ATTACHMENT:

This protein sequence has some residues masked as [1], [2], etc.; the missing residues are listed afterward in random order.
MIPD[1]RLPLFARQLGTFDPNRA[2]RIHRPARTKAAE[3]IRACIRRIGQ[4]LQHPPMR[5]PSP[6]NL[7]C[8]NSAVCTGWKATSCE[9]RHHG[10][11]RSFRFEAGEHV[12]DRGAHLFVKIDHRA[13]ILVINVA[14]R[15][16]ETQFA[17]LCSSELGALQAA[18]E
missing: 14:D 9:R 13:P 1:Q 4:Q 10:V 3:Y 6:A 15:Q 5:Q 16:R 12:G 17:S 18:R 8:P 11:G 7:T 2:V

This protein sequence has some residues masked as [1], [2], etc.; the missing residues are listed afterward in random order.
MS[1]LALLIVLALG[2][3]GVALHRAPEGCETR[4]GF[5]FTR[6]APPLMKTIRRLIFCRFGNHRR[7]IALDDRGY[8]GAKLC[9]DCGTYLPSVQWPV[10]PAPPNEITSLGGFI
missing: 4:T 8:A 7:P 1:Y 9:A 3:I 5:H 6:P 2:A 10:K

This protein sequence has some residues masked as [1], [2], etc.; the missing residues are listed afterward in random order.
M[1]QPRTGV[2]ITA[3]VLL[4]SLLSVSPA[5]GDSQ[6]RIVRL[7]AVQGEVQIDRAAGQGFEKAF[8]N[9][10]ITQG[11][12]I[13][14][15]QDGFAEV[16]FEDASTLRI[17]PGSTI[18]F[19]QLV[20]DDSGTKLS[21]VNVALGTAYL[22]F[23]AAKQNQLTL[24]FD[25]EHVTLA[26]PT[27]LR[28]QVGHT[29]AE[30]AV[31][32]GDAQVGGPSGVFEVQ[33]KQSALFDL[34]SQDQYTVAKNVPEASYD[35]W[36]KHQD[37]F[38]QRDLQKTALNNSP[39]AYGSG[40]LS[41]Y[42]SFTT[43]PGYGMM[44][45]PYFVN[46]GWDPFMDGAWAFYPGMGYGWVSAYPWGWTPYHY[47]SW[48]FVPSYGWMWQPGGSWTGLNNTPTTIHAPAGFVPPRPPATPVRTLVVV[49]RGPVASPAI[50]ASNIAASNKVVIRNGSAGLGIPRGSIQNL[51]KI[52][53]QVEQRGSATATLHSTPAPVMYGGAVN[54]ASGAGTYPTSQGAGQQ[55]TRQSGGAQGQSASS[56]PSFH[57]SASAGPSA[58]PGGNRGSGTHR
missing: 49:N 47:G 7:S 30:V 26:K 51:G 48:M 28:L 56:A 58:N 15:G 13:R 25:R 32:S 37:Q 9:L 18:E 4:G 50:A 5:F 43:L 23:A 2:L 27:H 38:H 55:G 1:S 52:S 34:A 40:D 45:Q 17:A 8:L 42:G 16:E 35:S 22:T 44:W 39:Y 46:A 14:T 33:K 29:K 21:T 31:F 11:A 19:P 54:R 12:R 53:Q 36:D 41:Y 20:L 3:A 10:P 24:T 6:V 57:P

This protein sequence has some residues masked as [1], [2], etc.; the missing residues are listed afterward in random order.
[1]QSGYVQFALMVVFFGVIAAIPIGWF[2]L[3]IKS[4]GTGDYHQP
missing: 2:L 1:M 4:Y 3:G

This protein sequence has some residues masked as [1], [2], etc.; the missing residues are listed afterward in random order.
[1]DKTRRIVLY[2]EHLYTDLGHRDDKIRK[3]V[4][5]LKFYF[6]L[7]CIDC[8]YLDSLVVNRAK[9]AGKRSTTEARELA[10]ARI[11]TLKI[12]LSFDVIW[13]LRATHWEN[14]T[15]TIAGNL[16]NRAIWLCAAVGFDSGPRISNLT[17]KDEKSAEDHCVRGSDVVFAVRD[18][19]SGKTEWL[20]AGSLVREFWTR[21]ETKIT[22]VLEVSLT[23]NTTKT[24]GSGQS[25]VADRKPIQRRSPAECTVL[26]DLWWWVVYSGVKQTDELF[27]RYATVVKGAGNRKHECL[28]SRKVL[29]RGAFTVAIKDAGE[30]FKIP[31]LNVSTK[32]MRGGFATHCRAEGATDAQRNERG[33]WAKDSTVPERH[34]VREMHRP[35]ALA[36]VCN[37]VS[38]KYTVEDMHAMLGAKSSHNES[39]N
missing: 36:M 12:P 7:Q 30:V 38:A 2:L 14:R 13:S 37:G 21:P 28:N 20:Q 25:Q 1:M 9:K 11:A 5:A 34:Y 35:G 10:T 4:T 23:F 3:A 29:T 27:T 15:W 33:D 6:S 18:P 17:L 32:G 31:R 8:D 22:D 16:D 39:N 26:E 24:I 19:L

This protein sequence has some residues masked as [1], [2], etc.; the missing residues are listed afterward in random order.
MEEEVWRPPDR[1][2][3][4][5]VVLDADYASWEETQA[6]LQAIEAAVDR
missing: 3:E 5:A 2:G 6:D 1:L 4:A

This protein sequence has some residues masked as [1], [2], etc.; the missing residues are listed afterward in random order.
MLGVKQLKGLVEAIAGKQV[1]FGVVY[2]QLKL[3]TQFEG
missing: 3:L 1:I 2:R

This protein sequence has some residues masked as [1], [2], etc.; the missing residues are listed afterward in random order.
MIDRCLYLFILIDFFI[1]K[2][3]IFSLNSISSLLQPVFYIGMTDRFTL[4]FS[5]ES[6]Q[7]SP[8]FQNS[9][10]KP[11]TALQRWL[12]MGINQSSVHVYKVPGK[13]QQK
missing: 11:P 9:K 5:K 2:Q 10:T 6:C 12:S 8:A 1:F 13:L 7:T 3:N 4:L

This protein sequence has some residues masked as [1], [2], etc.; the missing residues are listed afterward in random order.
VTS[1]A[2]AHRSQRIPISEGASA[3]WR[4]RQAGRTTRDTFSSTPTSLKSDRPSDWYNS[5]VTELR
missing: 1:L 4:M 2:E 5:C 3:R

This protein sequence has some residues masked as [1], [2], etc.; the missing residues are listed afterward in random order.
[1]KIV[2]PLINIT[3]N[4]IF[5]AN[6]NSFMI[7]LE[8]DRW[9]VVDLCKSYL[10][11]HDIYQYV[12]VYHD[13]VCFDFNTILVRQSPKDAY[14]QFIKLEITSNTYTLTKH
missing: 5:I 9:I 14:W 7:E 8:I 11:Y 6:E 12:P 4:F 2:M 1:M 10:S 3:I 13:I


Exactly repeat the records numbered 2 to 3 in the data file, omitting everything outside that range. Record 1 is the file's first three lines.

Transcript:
This protein sequence has some residues masked as [1], [2], etc.; the missing residues are listed afterward in random order.
MS[1]LALLIVLALG[2][3]GVALHRAPEGCETR[4]GF[5]FTR[6]APPLMKTIRRLIFCRFGNHRR[7]IALDDRGY[8]GAKLC[9]DCGTYLPSVQWPV[10]PAPPNEITSLGGFI
missing: 4:T 8:A 7:P 1:Y 9:A 3:I 5:H 6:P 2:A 10:K

This protein sequence has some residues masked as [1], [2], etc.; the missing residues are listed afterward in random order.
M[1]QPRTGV[2]ITA[3]VLL[4]SLLSVSPA[5]GDSQ[6]RIVRL[7]AVQGEVQIDRAAGQGFEKAF[8]N[9][10]ITQG[11][12]I[13][14][15]QDGFAEV[16]FEDASTLRI[17]PGSTI[18]F[19]QLV[20]DDSGTKLS[21]VNVALGTAYL[22]F[23]AAKQNQLTL[24]FD[25]EHVTLA[26]PT[27]LR[28]QVGHT[29]AE[30]AV[31][32]GDAQVGGPSGVFEVQ[33]KQSALFDL[34]SQDQYTVAKNVPEASYD[35]W[36]KHQD[37]F[38]QRDLQKTALNNSP[39]AYGSG[40]LS[41]Y[42]SFTT[43]PGYGMM[44][45]PYFVN[46]GWDPFMDGAWAFYPGMGYGWVSAYPWGWTPYHY[47]SW[48]FVPSYGWMWQPGGSWTGLNNTPTTIHAPAGFVPPRPPATPVRTLVVV[49]RGPVASPAI[50]ASNIAASNKVVIRNGSAGLGIPRGSIQNL[51]KI[52][53]QVEQRGSATATLHSTPAPVMYGGAVN[54]ASGAGTYPTSQGAGQQ[55]TRQSGGAQGQSASS[56]PSFH[57]SASAGPSA[58]PGGNRGSGTHR
missing: 49:N 47:G 7:S 30:V 26:K 51:G 48:M 28:L 56:A 58:N 15:G 13:R 25:R 32:S 37:Q 9:L 18:E 4:G 50:A 5:F 43:L 23:A 2:L 27:H 38:H 55:G 1:S 52:S 34:A 40:D 45:Q 17:A 8:L 42:G 16:E 35:S 22:T 44:W 39:Y 46:A 14:T 33:K 29:K 21:T 31:F 11:A 19:P 54:R 12:R 53:Q 36:D 41:Y 20:L 3:A 10:P 24:T 6:V 57:P